• Rival Anheuser-Busch also reported a good quarter as homebound people drink more beer, particularly well-known brands like Budweiser. June volumes ticked up 0.7 percent, a big reversal after plunging 21.4 percent in May and 32.4 percent in April.
“Bud and Bud Light are big brands around the world [and] they increased their share within beer during COVID just because consumers are going everywhere for big trusted brands, big packs and cans,” AB InBev CEO Carlos Brito said on the earnings call.
We can vouch for that (at least the last part).
WPP Group internally announced its diversity makeup data for the U.S. yesterday. While CEO Mark Read said the data is not definitive given varying methods of collection over the years, “we have a huge amount of work to do.”
The topline stats show that only 2.2 percent of the holding company’s U.S. senior and executive-level managers are Black or African American. Some 5.7 percent of U.S. senior and executive-level managers are Asian. Hispanic or Latinx employees comprise 5.8 percent of WPP’s U.S. senior or executive level managers. In stark contrast, WPP says 85 percent of its U.S. senior and executive level managers are white.
For the full statistics, check out Lindsay Rittenhouse’s story.
Interpublic Group of Cos. posted a net revenue decrease of 12.8 percent to $1.85 billion and an organic sales decline of 9.9 percent "due to impact of global economic contraction in the quarter," Rittenhouse reports.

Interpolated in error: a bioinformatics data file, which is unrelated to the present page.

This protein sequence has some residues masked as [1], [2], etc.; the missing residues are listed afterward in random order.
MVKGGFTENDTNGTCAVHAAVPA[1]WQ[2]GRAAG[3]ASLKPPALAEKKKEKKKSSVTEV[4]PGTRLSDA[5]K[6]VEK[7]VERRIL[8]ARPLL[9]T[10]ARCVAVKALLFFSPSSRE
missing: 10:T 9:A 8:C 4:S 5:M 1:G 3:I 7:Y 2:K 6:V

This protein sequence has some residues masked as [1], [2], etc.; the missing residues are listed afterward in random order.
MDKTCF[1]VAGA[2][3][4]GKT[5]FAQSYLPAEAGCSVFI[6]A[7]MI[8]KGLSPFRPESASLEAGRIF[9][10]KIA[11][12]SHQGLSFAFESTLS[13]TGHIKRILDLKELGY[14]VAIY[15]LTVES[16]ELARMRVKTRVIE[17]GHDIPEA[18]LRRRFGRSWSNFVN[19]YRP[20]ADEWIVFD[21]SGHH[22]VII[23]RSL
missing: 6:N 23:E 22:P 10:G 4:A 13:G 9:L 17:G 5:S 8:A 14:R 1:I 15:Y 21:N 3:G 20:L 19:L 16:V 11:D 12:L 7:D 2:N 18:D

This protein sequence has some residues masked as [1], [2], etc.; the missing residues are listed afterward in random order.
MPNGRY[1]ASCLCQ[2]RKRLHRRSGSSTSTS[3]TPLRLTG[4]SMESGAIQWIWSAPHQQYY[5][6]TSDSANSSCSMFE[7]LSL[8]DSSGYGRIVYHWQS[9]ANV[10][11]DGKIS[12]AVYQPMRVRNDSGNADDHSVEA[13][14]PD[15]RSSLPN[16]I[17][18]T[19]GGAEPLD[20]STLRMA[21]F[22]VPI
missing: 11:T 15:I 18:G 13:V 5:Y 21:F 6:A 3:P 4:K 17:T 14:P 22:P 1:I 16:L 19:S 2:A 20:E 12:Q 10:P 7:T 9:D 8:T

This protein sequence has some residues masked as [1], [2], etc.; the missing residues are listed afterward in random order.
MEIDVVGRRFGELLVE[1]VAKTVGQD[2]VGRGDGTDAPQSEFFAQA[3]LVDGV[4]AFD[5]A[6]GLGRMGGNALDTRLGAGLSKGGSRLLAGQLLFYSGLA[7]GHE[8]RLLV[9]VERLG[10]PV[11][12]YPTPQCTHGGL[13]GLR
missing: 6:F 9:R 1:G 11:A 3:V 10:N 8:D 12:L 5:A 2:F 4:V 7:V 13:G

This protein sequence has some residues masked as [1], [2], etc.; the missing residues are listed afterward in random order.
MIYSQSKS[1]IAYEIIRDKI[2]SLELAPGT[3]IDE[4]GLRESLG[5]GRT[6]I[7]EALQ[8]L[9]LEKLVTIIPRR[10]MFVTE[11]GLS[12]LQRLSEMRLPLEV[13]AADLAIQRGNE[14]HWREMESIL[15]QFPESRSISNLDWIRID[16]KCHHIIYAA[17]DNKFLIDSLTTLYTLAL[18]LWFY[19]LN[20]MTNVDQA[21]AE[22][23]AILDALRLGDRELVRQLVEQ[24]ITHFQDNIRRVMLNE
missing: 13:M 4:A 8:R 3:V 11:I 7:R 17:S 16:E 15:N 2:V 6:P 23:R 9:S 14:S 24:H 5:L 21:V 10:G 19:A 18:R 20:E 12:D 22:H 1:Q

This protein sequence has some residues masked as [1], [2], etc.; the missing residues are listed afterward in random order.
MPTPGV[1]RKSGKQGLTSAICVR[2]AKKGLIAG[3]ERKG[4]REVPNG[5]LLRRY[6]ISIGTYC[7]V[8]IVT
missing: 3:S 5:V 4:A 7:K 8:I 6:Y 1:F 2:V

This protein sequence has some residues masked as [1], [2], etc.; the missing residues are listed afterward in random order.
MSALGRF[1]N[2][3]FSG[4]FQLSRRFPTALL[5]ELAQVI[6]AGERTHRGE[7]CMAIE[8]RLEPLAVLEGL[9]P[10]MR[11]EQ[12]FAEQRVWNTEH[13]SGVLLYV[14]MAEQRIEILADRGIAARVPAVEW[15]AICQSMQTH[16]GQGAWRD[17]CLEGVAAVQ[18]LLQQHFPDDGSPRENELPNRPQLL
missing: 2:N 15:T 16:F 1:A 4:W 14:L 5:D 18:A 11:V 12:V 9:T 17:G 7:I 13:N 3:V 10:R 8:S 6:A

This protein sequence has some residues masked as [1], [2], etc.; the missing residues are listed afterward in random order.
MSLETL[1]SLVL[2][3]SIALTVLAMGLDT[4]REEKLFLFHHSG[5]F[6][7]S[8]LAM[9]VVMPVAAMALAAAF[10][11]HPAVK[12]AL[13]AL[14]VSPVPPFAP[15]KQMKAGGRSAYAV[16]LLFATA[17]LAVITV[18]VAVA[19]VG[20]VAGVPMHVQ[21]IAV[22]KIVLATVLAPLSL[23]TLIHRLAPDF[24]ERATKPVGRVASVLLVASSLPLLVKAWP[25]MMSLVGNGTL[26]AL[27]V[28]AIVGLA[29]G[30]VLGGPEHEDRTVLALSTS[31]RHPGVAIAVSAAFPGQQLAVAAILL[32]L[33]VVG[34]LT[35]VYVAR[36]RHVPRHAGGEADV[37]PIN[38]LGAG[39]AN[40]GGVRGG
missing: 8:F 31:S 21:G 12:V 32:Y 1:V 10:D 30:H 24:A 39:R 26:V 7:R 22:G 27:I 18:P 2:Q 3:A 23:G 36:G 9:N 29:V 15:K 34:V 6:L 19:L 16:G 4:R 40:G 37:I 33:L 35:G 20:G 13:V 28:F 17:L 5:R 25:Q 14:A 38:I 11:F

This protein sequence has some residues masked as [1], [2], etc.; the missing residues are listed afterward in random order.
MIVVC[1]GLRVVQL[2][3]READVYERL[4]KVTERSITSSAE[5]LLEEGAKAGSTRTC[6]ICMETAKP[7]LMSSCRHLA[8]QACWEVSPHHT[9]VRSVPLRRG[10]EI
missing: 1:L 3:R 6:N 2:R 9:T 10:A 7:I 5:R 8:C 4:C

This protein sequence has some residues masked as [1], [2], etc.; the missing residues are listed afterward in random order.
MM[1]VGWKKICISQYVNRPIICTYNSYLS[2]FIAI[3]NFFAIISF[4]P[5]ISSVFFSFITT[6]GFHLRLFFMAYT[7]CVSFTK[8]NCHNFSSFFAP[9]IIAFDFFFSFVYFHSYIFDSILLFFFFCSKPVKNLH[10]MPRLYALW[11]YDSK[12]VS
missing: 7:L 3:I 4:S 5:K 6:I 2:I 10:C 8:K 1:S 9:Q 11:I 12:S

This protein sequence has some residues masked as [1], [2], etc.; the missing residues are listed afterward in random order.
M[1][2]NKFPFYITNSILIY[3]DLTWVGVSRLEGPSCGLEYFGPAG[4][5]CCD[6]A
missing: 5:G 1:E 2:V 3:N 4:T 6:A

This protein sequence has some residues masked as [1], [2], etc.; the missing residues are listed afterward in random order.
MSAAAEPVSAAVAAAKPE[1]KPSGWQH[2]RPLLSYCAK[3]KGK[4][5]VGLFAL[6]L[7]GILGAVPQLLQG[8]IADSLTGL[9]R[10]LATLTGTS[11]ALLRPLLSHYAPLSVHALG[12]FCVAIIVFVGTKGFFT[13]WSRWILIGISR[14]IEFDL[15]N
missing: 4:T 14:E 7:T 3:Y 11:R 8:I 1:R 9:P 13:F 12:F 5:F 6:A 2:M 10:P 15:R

This doesn’t suck: Doubters who thought plant-based burgers would never really enter the mainstream might be surprised to learn that Impossible Burgers meatless products have reached distribution in nearly half of all Walmart stores in the U.S. Walmart is the largest meat seller in the U.S. and the brand’s maker Impossible Foods has a goal to get as many people as possible to try its product. As CEO Pat Brown said in a press briefing yesterday: “Before they try it, they think it’s just going to suck.”
This is not a mask: Vistaprint, known for its printing services on products including business cards, mugs and postcards, is doing a brisk business in face masks. The masks are supported by an ad campaign called “This is not a mask,” positioning them as confidence builders that allow socializing. “No one wants to see the world in masks forever,” says Chief Marketing Officer Ricky Engelberg. “But in this timeframe, it’s so important that people are comfortable with the masks they have and excited for them and still able to be themselves.” You can see Engelberg (without a mask) at the virtual Ad Age Small Agency Conference Aug. 3-5. Tickets are still available here.
Google this: Google reported its first-ever quarterly decline Thursday, set back due to sharp declines in travel and overall ad spend from Madison Avenue. Ad sales fell 8 percent to $29 billion in the second quarter and revenue slipped 2 percent to $38 billion.
That does it for today’s Wake-Up Call, thanks for reading and we hope you are all staying safe and well. For more industry news and insight, follow us on Twitter:@adage.